3. A 2013 animal study conducted on mice with acute pancreatitis (inflamed pancreas) investigated the anti-inflammatory effects of CBD, specifically its ability to decrease the enzyme activities and other functions associated with inflammation. The results pointed out that CBD brought significant relief to the mice with acute pancreatitis, causing literally zero side effects (10).

If you still feel uncertain about using CBD oil for inflammation, the following section should be enough to convince you to give it a shot.

Full-Spectrum Oil vs. CBD Isolate: Which Is a Better Anti-Inflammatory?

While you might be tempted to go for the highest concentration of CBD to fight inflammation — remember that more isn’t always better.

CBD isolate contains 99% pure CBD that comes as a crystalline powder and contains nothing but the activated cannabidiol. No THC, no additional cannabinoids, no terpenes — zero.

Full-spectrum extracts, on the other hand, are much less potent than CBD isolate, but they offer the benefit of something called the entourage effect.

The entourage effect means that the active compounds in the cannabis plants produce better effects when contained together in an extract than each of them alone. This concept was widely described by Dr. Ethan Russo in his academic paper “Taming THC” and supports the idea of the so-called whole plant medicine (11).

Russo’s theory was further backed in 2015 by an Israeli study conducted at the Hebrew University of Jerusalem’s Hadassah School. The study compared the efficacy of full-spectrum CBD extracts with the isolated CBD in terms of relieving pain and curbing inflammation. The results clearly indicated the superiority of the full spectrum CBD (12).

Summarizing the Use of CBD Oil for Inflammation

While CBD continues to surprise us with the seemingly never-ending stream of benefits and medical applications, its anti-inflammatory properties are one of the main reasons behind this compound’s effectiveness.

Cannabidiol seems to succeed where pharmaceutical medications fail. Due to its unique way of interacting with our bodies, CBD can naturally boost our immune response and thus significantly reduce inflammation. Some studies even point that CBD may be able to prevent long-term organ damage caused by chronic inflammation and autoimmune disorders — all of this without any danger to your health.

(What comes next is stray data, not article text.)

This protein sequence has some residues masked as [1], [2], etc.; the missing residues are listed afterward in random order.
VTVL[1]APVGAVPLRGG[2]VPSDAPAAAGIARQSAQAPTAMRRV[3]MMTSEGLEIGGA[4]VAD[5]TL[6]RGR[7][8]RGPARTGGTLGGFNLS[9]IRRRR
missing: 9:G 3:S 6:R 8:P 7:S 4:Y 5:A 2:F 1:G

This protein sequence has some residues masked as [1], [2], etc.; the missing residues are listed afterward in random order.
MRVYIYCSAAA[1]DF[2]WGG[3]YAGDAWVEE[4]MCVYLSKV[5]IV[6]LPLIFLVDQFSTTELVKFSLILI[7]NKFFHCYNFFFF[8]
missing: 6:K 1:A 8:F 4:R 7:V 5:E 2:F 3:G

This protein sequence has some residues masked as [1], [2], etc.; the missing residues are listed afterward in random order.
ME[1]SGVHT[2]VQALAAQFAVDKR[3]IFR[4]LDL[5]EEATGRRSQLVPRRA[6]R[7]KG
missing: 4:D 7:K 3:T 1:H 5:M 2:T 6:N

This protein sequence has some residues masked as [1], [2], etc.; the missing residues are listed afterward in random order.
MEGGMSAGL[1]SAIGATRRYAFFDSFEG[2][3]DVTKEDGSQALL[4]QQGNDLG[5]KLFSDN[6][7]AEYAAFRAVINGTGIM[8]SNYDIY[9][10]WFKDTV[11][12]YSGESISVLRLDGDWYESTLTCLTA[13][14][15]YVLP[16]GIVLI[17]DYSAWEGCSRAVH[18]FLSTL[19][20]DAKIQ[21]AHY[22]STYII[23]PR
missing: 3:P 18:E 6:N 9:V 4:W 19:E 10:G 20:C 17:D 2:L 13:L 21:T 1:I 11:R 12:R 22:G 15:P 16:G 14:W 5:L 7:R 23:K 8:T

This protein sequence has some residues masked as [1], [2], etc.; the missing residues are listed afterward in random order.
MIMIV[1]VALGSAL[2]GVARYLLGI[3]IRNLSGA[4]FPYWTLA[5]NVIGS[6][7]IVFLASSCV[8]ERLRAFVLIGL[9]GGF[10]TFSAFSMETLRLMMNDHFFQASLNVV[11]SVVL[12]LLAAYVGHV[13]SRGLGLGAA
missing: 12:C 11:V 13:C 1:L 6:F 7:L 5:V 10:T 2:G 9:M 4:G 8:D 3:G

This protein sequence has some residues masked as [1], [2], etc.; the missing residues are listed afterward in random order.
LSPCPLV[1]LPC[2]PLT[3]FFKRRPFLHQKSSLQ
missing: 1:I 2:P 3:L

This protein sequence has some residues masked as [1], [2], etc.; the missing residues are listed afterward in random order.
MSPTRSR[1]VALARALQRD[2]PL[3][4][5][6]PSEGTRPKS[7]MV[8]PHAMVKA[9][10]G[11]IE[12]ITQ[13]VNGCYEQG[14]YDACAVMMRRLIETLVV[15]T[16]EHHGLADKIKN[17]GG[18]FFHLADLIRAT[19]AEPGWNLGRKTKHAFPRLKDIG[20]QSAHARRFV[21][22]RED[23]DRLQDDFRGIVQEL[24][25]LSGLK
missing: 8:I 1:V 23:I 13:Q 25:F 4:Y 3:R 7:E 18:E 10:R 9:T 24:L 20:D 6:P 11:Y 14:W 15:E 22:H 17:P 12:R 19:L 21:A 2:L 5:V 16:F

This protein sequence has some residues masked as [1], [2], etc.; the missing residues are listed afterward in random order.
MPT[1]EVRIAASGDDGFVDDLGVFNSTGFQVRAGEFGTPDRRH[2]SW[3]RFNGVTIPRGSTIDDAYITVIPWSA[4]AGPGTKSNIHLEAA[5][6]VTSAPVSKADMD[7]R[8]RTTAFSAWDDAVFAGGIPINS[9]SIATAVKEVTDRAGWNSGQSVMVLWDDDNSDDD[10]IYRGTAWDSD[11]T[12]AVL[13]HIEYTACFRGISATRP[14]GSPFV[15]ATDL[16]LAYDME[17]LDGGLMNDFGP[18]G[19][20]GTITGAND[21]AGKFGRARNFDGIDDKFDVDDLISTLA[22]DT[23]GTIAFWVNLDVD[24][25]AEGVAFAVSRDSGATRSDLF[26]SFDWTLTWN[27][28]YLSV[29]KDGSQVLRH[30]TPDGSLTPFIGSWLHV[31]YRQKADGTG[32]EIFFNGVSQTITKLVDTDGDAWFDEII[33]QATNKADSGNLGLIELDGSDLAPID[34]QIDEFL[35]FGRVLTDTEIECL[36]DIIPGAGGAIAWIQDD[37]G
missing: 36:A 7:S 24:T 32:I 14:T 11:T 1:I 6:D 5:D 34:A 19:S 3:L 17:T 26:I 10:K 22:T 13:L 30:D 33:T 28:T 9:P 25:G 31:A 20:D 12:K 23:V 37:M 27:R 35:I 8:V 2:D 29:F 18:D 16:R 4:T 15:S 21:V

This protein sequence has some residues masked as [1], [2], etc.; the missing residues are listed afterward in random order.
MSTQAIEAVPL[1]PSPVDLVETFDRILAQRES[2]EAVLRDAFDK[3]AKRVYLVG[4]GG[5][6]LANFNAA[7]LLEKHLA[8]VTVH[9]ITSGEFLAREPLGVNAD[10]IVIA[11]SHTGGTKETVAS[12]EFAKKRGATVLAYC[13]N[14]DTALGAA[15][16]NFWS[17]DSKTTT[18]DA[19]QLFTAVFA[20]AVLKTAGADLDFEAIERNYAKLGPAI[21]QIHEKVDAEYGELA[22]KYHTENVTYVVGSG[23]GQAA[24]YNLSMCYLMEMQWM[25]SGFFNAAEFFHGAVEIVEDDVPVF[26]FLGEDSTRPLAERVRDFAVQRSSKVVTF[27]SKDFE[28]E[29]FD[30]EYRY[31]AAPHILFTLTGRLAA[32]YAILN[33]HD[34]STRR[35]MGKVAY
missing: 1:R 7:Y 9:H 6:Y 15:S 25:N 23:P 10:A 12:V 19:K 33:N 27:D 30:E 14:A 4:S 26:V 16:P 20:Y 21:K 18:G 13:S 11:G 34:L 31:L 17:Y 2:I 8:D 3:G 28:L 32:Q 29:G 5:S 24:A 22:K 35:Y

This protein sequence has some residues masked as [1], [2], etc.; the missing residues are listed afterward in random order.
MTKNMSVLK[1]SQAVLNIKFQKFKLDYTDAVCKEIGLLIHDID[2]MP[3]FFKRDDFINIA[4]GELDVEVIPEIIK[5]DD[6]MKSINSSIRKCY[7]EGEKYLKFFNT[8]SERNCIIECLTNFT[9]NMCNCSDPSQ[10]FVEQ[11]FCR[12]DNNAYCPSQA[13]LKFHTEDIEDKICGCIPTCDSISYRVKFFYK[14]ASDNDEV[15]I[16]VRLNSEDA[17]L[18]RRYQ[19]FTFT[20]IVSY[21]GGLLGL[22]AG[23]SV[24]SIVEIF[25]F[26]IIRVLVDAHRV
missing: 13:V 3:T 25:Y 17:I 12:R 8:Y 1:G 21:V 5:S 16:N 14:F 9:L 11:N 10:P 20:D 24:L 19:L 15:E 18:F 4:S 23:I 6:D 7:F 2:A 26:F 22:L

Will more individuals move over to the plant-based medicine and use CBD for inflammation in the future? Time will tell, but the tides are on our side.

Do you use CBD as an anti-inflammatory?

Links to studies:

  1. https://www.ncbi.nlm.nih.gov/pmc/articles/PMC1751559/
  2. https://www.ncbi.nlm.nih.gov/pubmed/14963641
  3. https://www.ncbi.nlm.nih.gov/pubmed/22506672
  4. https://www.ncbi.nlm.nih.gov/pubmed/24923339
  5. https://www.ncbi.nlm.nih.gov/pubmed/19199042
  6. https://www.ncbi.nlm.nih.gov/pubmed/16612464
  7. https://www.ncbi.nlm.nih.gov/pmc/articles/PMC3085542/
  8. https://www.ncbi.nlm.nih.gov/pmc/articles/PMC4851925/
  9. https://www.ncbi.nlm.nih.gov/pubmed/22850623
  10. https://www.ncbi.nlm.nih.gov/pmc/articles/PMC3165946/
  11. https://www.scirp.org/journal/PaperInformation.aspx?paperID=53912

James Reed

James is our in-house cannabis expert and foodie. He earned a Bachelor of Health Sciences with a focus on pharmacology several years ago and has since been working as a writer and editor for cannabis-related blogs and e-commerce brands. In his spare time, he enjoys exploring the landscape around his Crescent City home with his dog Gus.

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About James Reed

James Reed is the founder and editor-in-chief at iSum. He’s a big advocate of marijuana and spent most of his time writing about these topics, sharing what he learned over the years.